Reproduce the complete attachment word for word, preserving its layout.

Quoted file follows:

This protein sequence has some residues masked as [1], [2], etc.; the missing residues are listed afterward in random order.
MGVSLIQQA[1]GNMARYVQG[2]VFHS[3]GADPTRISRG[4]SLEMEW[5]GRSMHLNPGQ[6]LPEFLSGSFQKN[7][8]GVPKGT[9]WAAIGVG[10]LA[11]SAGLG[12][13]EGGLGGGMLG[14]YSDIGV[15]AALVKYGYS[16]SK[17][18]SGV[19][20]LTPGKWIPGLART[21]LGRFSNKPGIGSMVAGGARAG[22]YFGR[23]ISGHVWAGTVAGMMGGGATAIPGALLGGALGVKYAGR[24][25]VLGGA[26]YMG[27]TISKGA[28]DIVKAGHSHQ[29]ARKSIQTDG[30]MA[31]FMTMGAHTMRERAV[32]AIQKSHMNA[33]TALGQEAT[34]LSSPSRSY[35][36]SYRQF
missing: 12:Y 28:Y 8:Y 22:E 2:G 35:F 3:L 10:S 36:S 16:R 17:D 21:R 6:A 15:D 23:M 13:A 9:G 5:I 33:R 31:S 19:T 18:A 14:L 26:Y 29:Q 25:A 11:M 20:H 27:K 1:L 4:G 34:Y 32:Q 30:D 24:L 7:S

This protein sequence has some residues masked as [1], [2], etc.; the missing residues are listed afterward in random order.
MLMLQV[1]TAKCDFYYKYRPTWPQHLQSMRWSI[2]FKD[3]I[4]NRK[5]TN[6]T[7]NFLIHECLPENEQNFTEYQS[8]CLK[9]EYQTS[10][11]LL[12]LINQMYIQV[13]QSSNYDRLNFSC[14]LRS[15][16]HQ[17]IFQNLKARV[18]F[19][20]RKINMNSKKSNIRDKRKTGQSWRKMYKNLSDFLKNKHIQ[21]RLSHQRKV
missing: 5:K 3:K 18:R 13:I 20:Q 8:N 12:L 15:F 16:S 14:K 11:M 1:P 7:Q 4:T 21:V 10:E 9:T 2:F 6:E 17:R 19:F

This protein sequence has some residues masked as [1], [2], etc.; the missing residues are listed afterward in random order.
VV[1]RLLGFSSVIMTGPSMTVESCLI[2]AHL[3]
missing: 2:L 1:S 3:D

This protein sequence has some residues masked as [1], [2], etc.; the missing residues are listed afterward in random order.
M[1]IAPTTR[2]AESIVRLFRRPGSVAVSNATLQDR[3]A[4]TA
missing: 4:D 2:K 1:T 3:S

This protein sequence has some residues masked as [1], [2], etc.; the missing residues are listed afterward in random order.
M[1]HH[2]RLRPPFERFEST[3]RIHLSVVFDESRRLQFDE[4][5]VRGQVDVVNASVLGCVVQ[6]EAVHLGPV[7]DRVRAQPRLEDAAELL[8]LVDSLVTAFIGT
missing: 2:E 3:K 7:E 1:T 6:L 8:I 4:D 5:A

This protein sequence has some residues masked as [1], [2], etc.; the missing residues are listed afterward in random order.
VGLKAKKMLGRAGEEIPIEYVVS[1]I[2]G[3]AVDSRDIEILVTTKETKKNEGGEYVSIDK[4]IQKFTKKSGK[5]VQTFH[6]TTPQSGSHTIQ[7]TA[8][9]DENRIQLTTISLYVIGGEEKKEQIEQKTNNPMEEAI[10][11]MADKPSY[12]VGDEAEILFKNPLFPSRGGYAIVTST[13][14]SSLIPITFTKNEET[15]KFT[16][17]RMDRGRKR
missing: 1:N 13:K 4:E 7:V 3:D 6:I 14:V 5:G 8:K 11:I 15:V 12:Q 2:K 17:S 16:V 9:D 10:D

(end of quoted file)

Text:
This protein sequence has some residues masked as [1], [2], etc.; the missing residues are listed afterward in random order.
MGVSLIQQA[1]GNMARYVQG[2]VFHS[3]GADPTRISRG[4]SLEMEW[5]GRSMHLNPGQ[6]LPEFLSGSFQKN[7][8]GVPKGT[9]WAAIGVG[10]LA[11]SAGLG[12][13]EGGLGGGMLG[14]YSDIGV[15]AALVKYGYS[16]SK[17][18]SGV[19][20]LTPGKWIPGLART[21]LGRFSNKPGIGSMVAGGARAG[22]YFGR[23]ISGHVWAGTVAGMMGGGATAIPGALLGGALGVKYAGR[24][25]VLGGA[26]YMG[27]TISKGA[28]DIVKAGHSHQ[29]ARKSIQTDG[30]MA[31]FMTMGAHTMRERAV[32]AIQKSHMNA[33]TALGQEAT[34]LSSPSRSY[35][36]SYRQF
missing: 12:Y 28:Y 8:Y 22:E 2:G 35:F 3:L 10:S 36:S 16:R 17:D 21:R 6:A 15:D 23:M 13:A 9:G 5:I 33:R 31:S 19:T 18:A 14:L 26:Y 29:Q 25:A 11:M 20:H 27:K 1:L 4:G 34:Y 32:Q 30:D 24:L 7:S

This protein sequence has some residues masked as [1], [2], etc.; the missing residues are listed afterward in random order.
MLMLQV[1]TAKCDFYYKYRPTWPQHLQSMRWSI[2]FKD[3]I[4]NRK[5]TN[6]T[7]NFLIHECLPENEQNFTEYQS[8]CLK[9]EYQTS[10][11]LL[12]LINQMYIQV[13]QSSNYDRLNFSC[14]LRS[15][16]HQ[17]IFQNLKARV[18]F[19][20]RKINMNSKKSNIRDKRKTGQSWRKMYKNLSDFLKNKHIQ[21]RLSHQRKV
missing: 5:K 3:K 18:R 13:I 20:Q 8:N 12:L 15:F 16:S 14:K 11:M 1:P 7:Q 4:T 21:V 10:E 9:T 2:F 6:E 17:R 19:F

This protein sequence has some residues masked as [1], [2], etc.; the missing residues are listed afterward in random order.
VV[1]RLLGFSSVIMTGPSMTVESCLI[2]AHL[3]
missing: 2:L 1:S 3:D

This protein sequence has some residues masked as [1], [2], etc.; the missing residues are listed afterward in random order.
M[1]IAPTTR[2]AESIVRLFRRPGSVAVSNATLQDR[3]A[4]TA
missing: 4:D 2:K 1:T 3:S

This protein sequence has some residues masked as [1], [2], etc.; the missing residues are listed afterward in random order.
M[1]HH[2]RLRPPFERFEST[3]RIHLSVVFDESRRLQFDE[4][5]VRGQVDVVNASVLGCVVQ[6]EAVHLGPV[7]DRVRAQPRLEDAAELL[8]LVDSLVTAFIGT
missing: 2:E 3:K 7:E 1:T 6:L 8:I 4:D 5:A

This protein sequence has some residues masked as [1], [2], etc.; the missing residues are listed afterward in random order.
VGLKAKKMLGRAGEEIPIEYVVS[1]I[2]G[3]AVDSRDIEILVTTKETKKNEGGEYVSIDK[4]IQKFTKKSGK[5]VQTFH[6]TTPQSGSHTIQ[7]TA[8][9]DENRIQLTTISLYVIGGEEKKEQIEQKTNNPMEEAI[10][11]MADKPSY[12]VGDEAEILFKNPLFPSRGGYAIVTST[13][14]SSLIPITFTKNEET[15]KFT[16][17]RMDRGRKR
missing: 1:N 13:K 4:E 7:V 3:D 6:I 14:V 5:G 8:K 11:I 15:V 12:Q 2:K 17:S 16:V 9:D 10:D